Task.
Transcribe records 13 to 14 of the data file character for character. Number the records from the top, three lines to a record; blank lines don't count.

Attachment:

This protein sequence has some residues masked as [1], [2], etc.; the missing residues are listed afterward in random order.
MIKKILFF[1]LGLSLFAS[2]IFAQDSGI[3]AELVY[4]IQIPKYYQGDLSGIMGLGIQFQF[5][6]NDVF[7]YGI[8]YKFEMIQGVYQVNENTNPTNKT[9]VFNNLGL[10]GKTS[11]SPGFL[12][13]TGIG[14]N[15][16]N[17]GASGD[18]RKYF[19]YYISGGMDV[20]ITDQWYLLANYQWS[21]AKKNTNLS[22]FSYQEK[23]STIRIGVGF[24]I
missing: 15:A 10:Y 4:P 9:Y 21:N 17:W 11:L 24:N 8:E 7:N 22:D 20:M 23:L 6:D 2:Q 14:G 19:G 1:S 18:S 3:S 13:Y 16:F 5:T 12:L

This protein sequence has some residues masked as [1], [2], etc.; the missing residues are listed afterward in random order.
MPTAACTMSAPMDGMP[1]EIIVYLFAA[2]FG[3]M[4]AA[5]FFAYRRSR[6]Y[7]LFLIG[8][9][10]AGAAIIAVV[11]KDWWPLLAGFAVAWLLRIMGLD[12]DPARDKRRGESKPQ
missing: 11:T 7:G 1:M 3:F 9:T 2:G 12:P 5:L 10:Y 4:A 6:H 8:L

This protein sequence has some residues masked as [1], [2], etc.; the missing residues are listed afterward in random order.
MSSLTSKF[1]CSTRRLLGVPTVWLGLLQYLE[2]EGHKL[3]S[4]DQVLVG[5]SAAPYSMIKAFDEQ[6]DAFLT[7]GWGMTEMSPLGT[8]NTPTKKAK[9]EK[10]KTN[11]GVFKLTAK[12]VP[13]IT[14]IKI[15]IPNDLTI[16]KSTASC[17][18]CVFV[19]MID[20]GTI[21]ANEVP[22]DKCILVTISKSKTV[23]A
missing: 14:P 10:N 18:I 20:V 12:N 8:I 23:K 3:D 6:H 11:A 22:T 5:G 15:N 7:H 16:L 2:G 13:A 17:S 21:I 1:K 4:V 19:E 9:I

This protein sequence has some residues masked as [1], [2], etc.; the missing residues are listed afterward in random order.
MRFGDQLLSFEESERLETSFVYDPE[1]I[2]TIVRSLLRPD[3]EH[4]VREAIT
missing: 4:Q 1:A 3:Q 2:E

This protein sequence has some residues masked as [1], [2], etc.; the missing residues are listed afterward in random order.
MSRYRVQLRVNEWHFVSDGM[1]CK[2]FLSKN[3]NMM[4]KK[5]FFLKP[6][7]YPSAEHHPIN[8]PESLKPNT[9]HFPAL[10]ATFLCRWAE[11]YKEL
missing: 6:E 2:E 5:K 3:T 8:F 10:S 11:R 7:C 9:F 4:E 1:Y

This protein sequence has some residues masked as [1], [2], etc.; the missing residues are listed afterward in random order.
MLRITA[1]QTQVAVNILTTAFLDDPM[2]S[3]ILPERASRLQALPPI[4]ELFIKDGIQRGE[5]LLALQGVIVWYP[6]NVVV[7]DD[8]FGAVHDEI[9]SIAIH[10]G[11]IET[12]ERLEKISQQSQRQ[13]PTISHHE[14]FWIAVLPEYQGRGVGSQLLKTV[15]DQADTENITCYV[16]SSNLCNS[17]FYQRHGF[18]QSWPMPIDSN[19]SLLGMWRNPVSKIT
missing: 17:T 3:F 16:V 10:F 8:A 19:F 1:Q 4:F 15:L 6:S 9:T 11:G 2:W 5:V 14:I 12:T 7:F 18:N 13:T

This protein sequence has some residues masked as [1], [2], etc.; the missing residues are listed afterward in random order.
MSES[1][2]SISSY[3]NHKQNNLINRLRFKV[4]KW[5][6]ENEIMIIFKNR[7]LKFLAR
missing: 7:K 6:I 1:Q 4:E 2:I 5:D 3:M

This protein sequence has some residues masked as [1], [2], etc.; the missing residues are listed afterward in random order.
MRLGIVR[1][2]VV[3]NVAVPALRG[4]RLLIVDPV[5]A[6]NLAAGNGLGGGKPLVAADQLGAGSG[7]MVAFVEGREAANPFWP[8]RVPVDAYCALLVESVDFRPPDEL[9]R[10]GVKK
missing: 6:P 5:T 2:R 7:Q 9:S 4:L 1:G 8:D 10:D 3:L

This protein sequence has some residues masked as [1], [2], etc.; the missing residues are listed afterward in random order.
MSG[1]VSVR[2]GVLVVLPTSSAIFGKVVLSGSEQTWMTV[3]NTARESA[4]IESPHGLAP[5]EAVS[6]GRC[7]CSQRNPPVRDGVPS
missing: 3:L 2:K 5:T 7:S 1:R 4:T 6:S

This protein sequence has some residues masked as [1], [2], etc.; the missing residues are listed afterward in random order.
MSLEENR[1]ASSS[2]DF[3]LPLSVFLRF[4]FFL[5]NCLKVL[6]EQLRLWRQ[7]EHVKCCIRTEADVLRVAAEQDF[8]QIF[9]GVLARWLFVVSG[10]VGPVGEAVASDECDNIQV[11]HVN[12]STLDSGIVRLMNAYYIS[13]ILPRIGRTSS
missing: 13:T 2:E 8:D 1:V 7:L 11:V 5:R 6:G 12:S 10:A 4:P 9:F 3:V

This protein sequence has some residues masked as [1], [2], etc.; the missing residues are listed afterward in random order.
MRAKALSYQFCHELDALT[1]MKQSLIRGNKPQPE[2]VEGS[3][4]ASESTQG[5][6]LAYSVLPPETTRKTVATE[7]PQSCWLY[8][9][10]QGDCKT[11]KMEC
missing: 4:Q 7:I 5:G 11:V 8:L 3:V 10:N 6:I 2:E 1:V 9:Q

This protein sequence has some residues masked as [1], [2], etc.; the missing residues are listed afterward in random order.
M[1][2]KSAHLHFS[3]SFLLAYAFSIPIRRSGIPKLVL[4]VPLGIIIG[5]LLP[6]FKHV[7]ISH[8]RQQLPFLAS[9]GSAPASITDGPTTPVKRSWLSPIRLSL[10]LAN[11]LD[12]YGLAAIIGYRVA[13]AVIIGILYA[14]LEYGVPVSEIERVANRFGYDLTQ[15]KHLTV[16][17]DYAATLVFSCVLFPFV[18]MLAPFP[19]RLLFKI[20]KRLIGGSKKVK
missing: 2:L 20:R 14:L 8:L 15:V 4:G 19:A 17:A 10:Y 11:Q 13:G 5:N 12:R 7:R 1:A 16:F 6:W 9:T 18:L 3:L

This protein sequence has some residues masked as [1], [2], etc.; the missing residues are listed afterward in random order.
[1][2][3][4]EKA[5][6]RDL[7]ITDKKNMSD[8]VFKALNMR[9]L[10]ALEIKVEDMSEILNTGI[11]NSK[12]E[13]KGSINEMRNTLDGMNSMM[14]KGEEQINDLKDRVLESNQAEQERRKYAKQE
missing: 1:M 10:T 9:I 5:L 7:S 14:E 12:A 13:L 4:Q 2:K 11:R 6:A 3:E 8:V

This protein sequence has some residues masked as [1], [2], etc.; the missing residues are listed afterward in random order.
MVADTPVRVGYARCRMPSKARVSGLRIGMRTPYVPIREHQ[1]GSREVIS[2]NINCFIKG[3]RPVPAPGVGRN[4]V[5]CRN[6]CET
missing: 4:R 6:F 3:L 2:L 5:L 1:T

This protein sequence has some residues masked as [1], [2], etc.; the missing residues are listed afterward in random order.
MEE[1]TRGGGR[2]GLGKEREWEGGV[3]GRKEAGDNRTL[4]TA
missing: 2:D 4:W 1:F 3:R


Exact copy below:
This protein sequence has some residues masked as [1], [2], etc.; the missing residues are listed afterward in random order.
[1][2][3][4]EKA[5][6]RDL[7]ITDKKNMSD[8]VFKALNMR[9]L[10]ALEIKVEDMSEILNTGI[11]NSK[12]E[13]KGSINEMRNTLDGMNSMM[14]KGEEQINDLKDRVLESNQAEQERRKYAKQE
missing: 1:M 10:T 9:I 5:L 7:S 14:E 12:A 13:L 4:Q 2:K 11:R 6:A 3:E 8:V

This protein sequence has some residues masked as [1], [2], etc.; the missing residues are listed afterward in random order.
MVADTPVRVGYARCRMPSKARVSGLRIGMRTPYVPIREHQ[1]GSREVIS[2]NINCFIKG[3]RPVPAPGVGRN[4]V[5]CRN[6]CET
missing: 4:R 6:F 3:L 2:L 5:L 1:T